[OPE-L:2919] Okishio theorem

andrew kliman (Andrew_Kliman@msn.com)
Wed, 28 Aug 1996 21:51:11 -0700 (PDT)

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A reply to one issue addressed in Duncan's 3-parter, Alan's 4-parter, and
Duncan's response (ope-l 2915) of this evening. There is obviously more that
I need to and want to say, but the following can be discussed in independence
from the rest, and it is all I have time for before leaving town (and the
list) for the long weekend.

I think it is *the* single most crucial issue under discussion at this moment.

Duncan's latest post states: 'I think that Okishio and certainly Roemer do
make the equivalent of (E) explicit in their definition of the "general rate
of profit".' "(E)" stands for the following postulate (which I've edited
slightly for concision): "an input/output economy [considered] in a state
where input prices are equal to output prices and profit rates are equalised"
both before and after "a viable technique is introduced into the economy."

I *think* Duncan's statement indicates that we have come to a very important
agreement in this discussion. That is, *if* Okishio or Roemer state (E) or the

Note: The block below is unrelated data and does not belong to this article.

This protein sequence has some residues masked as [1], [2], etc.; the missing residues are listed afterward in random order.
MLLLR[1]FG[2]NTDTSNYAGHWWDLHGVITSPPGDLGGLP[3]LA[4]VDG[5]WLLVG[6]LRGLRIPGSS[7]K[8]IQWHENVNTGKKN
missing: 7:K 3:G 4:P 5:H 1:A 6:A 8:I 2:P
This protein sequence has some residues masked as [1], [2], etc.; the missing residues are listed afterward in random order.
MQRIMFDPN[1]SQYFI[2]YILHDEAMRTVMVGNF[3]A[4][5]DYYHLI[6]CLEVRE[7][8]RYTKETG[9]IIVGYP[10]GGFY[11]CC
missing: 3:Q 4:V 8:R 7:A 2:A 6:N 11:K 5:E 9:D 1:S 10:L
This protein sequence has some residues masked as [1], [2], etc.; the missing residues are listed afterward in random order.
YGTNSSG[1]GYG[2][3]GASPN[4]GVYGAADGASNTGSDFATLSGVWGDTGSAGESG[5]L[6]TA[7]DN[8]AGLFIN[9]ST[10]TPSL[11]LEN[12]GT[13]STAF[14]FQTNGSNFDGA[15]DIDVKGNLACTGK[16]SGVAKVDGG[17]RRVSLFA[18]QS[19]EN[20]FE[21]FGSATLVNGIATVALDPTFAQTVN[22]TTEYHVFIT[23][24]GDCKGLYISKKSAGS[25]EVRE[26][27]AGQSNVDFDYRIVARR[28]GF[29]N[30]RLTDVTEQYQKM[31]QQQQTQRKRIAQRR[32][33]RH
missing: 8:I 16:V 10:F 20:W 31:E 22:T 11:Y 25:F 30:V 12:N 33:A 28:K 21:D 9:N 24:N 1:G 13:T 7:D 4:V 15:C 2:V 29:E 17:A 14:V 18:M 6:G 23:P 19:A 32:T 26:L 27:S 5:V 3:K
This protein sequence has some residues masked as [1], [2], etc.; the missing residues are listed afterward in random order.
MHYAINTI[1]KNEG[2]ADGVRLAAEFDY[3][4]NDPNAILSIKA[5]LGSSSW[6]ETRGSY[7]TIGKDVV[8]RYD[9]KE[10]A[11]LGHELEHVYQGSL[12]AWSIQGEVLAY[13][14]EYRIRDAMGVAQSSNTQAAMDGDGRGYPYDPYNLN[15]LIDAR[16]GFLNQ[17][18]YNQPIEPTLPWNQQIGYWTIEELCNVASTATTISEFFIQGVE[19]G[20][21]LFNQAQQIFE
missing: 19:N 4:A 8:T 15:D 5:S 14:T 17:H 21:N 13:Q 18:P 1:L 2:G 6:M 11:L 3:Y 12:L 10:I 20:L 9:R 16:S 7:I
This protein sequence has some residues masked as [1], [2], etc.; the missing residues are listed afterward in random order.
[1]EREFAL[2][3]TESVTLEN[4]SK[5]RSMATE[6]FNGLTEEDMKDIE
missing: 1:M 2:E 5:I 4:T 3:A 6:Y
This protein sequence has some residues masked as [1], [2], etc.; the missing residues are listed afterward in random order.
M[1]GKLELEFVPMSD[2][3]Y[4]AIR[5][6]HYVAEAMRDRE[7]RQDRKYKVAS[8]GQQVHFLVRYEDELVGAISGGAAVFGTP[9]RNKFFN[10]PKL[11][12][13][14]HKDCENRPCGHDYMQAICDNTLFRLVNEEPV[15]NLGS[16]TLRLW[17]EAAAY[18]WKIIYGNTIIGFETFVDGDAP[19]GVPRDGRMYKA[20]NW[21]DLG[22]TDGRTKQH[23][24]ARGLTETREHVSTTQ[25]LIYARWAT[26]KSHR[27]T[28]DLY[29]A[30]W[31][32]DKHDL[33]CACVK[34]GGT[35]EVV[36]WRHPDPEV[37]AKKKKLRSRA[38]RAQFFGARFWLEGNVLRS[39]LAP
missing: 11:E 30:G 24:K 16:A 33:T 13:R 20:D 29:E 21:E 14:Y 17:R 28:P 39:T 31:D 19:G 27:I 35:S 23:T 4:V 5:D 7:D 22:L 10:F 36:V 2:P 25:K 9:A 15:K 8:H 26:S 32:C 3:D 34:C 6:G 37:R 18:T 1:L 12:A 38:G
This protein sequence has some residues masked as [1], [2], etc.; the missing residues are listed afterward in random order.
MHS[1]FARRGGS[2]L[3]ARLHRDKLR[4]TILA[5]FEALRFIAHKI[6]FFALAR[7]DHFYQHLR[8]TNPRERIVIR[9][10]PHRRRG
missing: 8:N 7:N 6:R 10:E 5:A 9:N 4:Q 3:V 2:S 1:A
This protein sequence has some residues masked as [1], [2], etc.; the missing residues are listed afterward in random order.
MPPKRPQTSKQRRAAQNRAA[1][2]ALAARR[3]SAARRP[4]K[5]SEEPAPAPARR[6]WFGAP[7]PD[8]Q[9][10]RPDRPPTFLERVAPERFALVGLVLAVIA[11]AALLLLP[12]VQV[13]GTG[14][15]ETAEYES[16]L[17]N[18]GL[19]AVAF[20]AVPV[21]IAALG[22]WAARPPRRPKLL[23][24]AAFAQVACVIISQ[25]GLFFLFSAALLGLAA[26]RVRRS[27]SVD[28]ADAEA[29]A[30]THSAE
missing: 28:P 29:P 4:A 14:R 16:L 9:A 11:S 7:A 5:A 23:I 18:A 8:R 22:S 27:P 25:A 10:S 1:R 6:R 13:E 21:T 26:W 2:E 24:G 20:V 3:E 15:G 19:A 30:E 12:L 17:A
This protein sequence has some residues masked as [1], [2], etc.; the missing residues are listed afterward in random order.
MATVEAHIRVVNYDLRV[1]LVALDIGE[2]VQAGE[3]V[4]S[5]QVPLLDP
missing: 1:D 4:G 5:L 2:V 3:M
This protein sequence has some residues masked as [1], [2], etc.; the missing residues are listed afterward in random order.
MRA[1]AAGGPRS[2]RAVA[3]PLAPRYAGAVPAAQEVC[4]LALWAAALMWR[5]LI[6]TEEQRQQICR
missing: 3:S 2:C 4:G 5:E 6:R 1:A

equivalent explicitly in their major presentations of the "Okishio Theorem,"
then the theorem has not been refuted in the narrow sense. However, *if* they
do not state (E) or the equivalent explicitly, then the theorem has been
refuted, even in the narrow sense.

To be perfectly clear, it is best to state the following explicitly (!):
(i) "Refutation in the narrow sense" means a demonstration that the
conclusions concerning the direction of change in "the profit rate" or "the
equilibrium profit rate" do not necessarily follow from the explicitly stated
premises of the theorem.
(ii) An "equivalent" of (E) will include some statement that equality of
input and output prices is being invoked as a postulate or premise or
assumption, or some statement that, by postulate, premise, assumption, or
definition, "profit rate," "equilibrium rate of profit," or "general profit
rate," etc. is restricted to refer only to cases in which input and output
prices are equal.
(iii) A statement such as "the equilibrium profit rate will be given by p =
p(A+bl)(1+r)" could be either a definition of r or a claim of a derived
result. Therefore, taken alone, such statements do not constitute explicit

I am definitely prepared to accept this. It seems to me that Alan and Duncan
are as well. Yes?

If so, then this is a tremendous step forward in clarifying the issues. We
will then have a simple, unambiguous empirical test of my claim to have
refuted the theorem in the narrow sense (though John came first, of course).
Upon presenting a statement of (E), or the equivalent, made by Okishio or
Roemer, the presenter will have proven my claim to be false. I will retract
it publicly, explicitly, in print (if I'm allowed). Otherwise, a valid
counterexample to the theorem has been put forth, and this should be

Andrew Kliman